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Shorewood School Board moves forward with permanent bleachers

District will lend up to $185,000 to get project rolling

Aug. 30, 2011

Shorewood - The School Board has agreed to lend up to $185,000 in an effort to complete the construction of permanent bleachers at Shorewood High School's outdoor stadium.

The board made the decision after discussing a shortage in donor dollars at a special meeting Monday. The district has been working with a grassroots effort known as the Drive to Distinction, or D2D, for a largely donor-driven project that has been enhancing amenities.

The most pressing need on the table is construction of an under carriage within the bleachers. The under carriage would allow for future developments, as funds become available, including construction of small buildings that could host a variety of events at the stadium.

"Spending that money now might save more money later," School Board President Paul Zovic said.

Allocating $185,000 in district funds was made with the assumption the money would eventually be paid back through donations.

For more than half a decade, the committee overseeing D2D has infused most of the $3.5 million going into the stadium enhancements. Donors' money was flowing five years ago, but has slowed in recent years.

"There's been a tremendous amount of effort that's gone into this project," said John Carlton, a former School Board member who has served on the D2D committee. "But the economy has had an effect."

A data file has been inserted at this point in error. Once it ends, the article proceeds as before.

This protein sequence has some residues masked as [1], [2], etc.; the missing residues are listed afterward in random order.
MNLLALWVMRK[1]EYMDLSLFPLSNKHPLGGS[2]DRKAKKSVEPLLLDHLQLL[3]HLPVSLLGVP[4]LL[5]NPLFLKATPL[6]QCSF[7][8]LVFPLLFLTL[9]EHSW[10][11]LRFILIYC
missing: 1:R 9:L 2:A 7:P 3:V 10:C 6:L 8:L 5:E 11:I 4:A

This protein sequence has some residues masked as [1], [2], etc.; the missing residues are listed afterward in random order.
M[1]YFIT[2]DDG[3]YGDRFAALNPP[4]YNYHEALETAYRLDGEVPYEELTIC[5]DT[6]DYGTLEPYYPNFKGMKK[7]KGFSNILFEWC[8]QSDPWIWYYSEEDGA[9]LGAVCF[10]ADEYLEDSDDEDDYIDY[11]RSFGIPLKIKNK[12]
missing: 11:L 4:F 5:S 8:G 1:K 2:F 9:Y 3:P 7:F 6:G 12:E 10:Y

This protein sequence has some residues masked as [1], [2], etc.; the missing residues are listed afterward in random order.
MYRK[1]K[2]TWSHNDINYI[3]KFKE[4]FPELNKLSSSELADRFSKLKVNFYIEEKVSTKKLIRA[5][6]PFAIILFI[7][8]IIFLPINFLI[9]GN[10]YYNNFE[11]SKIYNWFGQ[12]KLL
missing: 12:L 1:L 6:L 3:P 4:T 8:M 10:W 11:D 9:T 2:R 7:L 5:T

More recently, D2D has been involved in a "sponsor-a-seat" naming campaign that gives donors an opportunity to have their names, or the name of a teacher or coach, engraved on one of the metal seats.

"We continue to look at fundraising," said Superintendent Blane McCann, noting that the district also is working with the Shorewood Booster Club in raising funds for the project.

Initial projections for the under carriage work within the bleachers hovered between $120,000 and $150,000. But when the district went through a formal bidding process, $185,000 was the lowest quote. The figure includes a contingency fund of about $9,000. The disparity raised concern from most of the board, though all five members did eventually approve allocating the money.

"I feel very uncomfortable with that amount," board member Colin Plese said. "It gives me an uneasy feeling in my stomach."

Board member Michael Mishlove said he and fellow elected officials might want to review an existing board policy on bidding out for work. Mishlove suggested revisions include more of an opportunity for negotiating once bids are received.

"The way we do business has changed," Mishlove said. "There's going to be a lot more emphasis on saving taxpayer money as we move forward."

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